The Food and Drug Administration recently updated their information on ALCL, including the total number of cases. At the same time, the FDA publicly released a letter to medical providers with improved guidance on diagnosis.
ALCL stands for Breast Implant-Associated Anaplastic Large Cell Lymphoma. It is a rare form of lymphoma, in the scar tissue and fluid adjacent to the implant. To date, the FDA has identified 457 cases worldwide; it is estimated that 10 million women in the world have breast implants. It is a very rare disease. At this time, the data suggests that most cases involve textured implants, not smooth ones, and the fill, saline or silicone, is not relevant.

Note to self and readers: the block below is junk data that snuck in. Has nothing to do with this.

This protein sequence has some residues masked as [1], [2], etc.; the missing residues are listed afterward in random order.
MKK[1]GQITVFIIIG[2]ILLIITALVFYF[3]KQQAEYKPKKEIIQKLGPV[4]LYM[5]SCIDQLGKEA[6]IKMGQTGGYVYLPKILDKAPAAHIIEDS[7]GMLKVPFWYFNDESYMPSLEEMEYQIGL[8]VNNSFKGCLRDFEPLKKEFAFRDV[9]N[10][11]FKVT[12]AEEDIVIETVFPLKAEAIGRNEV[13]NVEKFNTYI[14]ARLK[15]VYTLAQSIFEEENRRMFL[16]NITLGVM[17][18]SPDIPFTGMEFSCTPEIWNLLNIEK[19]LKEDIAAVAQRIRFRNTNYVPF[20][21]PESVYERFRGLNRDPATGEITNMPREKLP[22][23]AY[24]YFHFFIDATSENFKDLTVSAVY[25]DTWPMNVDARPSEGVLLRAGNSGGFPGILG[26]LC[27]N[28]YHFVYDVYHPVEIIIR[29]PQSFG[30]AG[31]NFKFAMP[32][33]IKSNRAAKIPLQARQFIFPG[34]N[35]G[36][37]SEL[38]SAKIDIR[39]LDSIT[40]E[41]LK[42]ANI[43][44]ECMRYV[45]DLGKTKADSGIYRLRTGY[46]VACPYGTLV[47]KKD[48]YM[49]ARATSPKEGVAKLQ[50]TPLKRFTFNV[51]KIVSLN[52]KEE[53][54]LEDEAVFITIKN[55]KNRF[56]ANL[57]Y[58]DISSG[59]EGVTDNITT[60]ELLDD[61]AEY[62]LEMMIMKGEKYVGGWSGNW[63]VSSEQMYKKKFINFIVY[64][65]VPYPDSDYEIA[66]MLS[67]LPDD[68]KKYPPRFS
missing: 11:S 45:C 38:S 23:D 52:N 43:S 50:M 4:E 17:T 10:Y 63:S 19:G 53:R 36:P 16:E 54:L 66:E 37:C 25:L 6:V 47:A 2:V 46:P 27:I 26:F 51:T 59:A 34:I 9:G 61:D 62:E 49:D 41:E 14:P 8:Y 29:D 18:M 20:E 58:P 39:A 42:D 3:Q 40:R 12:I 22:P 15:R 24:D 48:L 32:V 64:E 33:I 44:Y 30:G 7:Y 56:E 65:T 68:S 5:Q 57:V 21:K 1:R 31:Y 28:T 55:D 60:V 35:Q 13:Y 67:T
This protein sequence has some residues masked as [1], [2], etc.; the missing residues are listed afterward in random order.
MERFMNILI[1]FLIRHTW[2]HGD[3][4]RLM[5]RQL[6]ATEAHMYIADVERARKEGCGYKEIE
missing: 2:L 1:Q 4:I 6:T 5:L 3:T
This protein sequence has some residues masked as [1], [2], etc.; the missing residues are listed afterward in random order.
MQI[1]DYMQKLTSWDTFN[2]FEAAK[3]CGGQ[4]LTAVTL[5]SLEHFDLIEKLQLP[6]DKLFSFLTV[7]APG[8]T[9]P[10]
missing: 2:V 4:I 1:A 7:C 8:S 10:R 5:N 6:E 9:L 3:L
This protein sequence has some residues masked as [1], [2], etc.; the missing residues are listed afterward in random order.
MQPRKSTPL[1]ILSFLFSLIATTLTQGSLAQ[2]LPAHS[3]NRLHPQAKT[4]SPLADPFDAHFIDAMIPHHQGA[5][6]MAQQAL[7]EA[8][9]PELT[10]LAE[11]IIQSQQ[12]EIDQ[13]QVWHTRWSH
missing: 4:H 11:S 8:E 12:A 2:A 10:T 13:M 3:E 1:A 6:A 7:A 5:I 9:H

The main symptom of ALCL in women with breast implants is a delayed fluid collection around the breast implant, presenting as significant swelling on the affected side. It is typically found many years after the implant surgery.
If diagnosed early, ALCL can usually be successfully treated by removal of the implant and surrounding scar tissue. If you develop any unusual signs or symptoms any time after you have had breast implant surgery, please contact our office.
For more information about ALCL, read Dr. Sloan’s article on ALCL or read the FDA’s information page.